2010 Belgian Grand Prix

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Belgium  2010 Belgian Grand Prix
Race details[1][2]
Race 13 of 19 in the 2010 Formula One season
Spa-Francorchamps of Belgium.svg
Date August 29, 2010
Location Circuit de Spa-Francorchamps, Spa, Belgium
Course Permanent racing facility
7.004 km (4.352 mi)
Distance 44 laps, 308.052[3] km (191.415 mi)
Weather Intermittent rain
Pole position
Driver Australia Mark Webber Red Bull-Renault
Time 1:45.778
Fastest lap
Driver United Kingdom Lewis Hamilton McLaren-Mercedes
Time 1:49.069 on lap 32
Podium
First United Kingdom Lewis Hamilton McLaren-Mercedes
Second Australia Mark Webber Red Bull-Renault
Third Poland Robert Kubica Renault

The 2010 Belgian Grand Prix was the 66th Belgian Grand Prix and the thirteenth round of the 2010 Formula One season. It was held at Circuit de Spa-Francorchamps in Spa, Belgium on August 29, 2010.[4] Williams driver Rubens Barrichello celebrated his 300th Grand Prix.[5] Lewis Hamilton claimed victory, to take the championship lead from pole-sitter Mark Webber,[6] who finished second.[7] Robert Kubica finished in third position, taking his last Formula One podium finish to date.

Report[edit]

Background[edit]

The race was contested by 24 drivers, in 12 teams of two.[8] The teams, also known as "constructors", were Ferrari, McLaren-Mercedes, Renault, Mercedes, Force India-Mercedes, BMW Sauber-Ferrari, Red Bull-Renault, Williams-Cosworth, Toro Rosso-Ferrari, Virgin-Cosworth, Lotus-Cosworth, and HRT-Cosworth.[8]

Before the race, Red Bull driver Mark Webber led the Drivers' Championship with 161 points. Four other drivers were within 20 points (with 25 points awarded for a race victory): McLaren driver Lewis Hamilton on 157; Webber's teammate Sebastian Vettel on 151; Hamilton's teammate and reigning world champion Jenson Button on 147; and Ferrari driver Fernando Alonso on 141.[9]

The race weekend was the first after the summer break, a four week gap between races that includes a mandatory two-week shut-down for all teams. The time of the shut-down (at the beginning, the end, or in the middle of the month) is left to the discretion of teams, though the break had proved to be unpopular with some teams, particularly those perceived to be struggling.[10] After the events of the Hungarian Grand Prix involving an incident between Rubens Barrichello and Michael Schumacher, the stewards found Schumacher to have breached article 16.1 of the sporting regulations earning him a ten place grid penalty at this race.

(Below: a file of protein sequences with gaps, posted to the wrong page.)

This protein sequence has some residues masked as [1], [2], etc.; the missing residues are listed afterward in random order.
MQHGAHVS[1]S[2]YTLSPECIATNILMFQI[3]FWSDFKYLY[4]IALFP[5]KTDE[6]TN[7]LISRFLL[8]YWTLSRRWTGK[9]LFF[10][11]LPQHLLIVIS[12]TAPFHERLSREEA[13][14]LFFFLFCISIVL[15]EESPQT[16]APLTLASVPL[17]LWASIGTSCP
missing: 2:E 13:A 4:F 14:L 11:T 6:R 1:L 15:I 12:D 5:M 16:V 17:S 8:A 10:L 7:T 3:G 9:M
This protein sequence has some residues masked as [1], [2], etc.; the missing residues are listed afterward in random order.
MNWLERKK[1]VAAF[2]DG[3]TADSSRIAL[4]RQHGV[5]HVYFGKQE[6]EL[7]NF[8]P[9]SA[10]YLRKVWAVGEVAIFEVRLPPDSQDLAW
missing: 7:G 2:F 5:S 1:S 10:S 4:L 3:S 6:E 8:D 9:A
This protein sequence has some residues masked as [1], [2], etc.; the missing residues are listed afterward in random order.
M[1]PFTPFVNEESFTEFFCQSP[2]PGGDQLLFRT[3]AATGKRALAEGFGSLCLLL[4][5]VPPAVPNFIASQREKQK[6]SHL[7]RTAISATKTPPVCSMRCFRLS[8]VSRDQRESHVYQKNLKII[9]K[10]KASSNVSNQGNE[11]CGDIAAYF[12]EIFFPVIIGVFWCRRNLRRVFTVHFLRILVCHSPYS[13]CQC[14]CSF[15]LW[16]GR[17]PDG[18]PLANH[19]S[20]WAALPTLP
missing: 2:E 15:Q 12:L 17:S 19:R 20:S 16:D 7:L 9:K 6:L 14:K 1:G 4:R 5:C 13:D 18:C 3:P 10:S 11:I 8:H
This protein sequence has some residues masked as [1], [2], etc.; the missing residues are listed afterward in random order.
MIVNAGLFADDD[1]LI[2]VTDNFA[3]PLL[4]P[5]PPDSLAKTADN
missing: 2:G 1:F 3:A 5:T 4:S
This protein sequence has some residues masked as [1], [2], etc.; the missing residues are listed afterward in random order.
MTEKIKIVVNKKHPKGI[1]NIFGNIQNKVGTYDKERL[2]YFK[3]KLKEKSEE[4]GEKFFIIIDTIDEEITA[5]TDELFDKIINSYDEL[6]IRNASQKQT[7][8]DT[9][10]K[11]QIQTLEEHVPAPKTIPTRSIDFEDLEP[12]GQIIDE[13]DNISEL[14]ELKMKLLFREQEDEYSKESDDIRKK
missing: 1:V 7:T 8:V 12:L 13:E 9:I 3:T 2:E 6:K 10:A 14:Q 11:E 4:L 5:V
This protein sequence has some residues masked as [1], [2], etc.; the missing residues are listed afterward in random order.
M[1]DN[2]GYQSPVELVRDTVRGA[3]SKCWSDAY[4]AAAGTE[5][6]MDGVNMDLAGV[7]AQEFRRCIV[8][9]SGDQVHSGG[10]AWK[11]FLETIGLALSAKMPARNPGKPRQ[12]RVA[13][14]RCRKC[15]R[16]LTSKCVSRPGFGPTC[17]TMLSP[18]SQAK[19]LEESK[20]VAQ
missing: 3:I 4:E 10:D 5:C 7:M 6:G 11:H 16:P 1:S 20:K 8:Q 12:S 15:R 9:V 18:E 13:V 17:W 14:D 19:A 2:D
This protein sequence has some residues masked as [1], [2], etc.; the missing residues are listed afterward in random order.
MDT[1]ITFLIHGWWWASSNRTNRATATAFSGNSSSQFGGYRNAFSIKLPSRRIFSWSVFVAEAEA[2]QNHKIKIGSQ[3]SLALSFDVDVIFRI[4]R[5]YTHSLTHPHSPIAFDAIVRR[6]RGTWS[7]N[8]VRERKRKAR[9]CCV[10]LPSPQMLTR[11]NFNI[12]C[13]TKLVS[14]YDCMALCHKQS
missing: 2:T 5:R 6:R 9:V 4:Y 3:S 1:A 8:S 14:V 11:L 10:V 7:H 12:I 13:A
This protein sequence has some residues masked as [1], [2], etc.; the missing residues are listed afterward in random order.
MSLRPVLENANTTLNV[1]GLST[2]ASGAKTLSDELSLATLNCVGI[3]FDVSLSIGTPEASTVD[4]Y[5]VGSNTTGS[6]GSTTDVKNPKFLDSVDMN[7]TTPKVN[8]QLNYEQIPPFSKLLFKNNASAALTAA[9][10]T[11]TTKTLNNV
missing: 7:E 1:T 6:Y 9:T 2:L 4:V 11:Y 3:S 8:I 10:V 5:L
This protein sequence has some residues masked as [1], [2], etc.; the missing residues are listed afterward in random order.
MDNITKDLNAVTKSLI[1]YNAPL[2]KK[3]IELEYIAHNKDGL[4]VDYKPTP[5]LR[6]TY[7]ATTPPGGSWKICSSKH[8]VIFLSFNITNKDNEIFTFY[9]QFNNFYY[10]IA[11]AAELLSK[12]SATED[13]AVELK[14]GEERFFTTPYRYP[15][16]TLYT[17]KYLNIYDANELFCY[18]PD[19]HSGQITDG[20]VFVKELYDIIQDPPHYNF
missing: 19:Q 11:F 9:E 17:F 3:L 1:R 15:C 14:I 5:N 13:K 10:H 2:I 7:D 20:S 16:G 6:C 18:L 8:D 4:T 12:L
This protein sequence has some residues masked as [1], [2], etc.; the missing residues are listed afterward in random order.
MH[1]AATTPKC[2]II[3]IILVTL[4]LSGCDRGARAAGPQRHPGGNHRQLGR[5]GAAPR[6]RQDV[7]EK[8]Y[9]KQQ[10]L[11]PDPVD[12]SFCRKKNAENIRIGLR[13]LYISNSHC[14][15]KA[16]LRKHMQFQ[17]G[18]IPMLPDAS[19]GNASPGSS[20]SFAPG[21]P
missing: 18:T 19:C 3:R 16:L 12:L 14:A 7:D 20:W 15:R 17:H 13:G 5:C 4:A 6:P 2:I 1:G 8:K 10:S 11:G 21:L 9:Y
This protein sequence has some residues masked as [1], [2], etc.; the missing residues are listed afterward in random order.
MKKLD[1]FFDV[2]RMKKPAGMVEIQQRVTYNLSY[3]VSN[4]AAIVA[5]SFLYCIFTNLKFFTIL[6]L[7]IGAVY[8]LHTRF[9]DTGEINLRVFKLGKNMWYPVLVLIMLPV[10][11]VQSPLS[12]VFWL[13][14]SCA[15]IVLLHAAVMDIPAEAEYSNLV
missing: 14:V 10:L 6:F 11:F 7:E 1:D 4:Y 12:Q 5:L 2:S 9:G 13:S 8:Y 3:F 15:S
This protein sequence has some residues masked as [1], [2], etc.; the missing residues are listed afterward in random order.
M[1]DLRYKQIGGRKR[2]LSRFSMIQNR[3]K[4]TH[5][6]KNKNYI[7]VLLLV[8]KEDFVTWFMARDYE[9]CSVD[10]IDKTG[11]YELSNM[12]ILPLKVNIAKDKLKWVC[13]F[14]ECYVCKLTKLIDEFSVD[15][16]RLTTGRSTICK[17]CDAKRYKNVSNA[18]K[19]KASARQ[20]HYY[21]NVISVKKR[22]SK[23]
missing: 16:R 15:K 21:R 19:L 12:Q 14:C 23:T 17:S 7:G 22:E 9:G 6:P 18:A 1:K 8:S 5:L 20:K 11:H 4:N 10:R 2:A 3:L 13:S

Bruno Senna wore a plain yellow helmet to advertise for people to design his helmet for the Brazilian Grand Prix.

The race has also been earmarked by several teams – most notably Renault – for the introduction of a passive version of the F-duct system pioneered by McLaren, mostly owing to the high speeds of both the Spa-Francorchamps circuit and the next race in Italy. Unlike many of the other teams who simply tested the system in Friday practice, Renault brought the F-duct to Belgium with the express intention of racing it unless the practice sessions reveal serious flaws in the design.[11] In addition to this, several teams approached the FIA seeking clarification of the rules following claims that Red Bull and Ferrari had developed flexible aerodynamic parts – namely the front wing – after footage from the race in Hungary showed both the RB6 and F10 running with a front wing closer to the road surface than their rivals despite the long-standing ban on flexible parts. Despite both cars being cleared of illegal parts during scrutineering checks in both Hungary and Germany before it, the FIA announced their intentions to invoke a clause within the rules that would allow them to double the conditions of their flexibility load tests; the direct implication being that Red Bull and Ferrari had developed flexible parts that would only move under higher loadings so as to avoid detection in scrutineering. While less efficient than a wing that would flex under all conditions, such a system would have the advantage of being undetectable by standard testing procedures. Red Bull later passed these new testing procedures and was given the all-clear to race.

Several changes were made to the circuit ahead of the race, including the addition of high kerbs – similar to the ones used on Monza's chicanes and the bottom chicane at Singapore – and an expanded tarmac run-off area at the Les Combes complex, as well as artificial grass being placed on the exit of the La Source hairpin.[12]

Free practice[edit]

Timo Glock hit the wall during the second free practice session.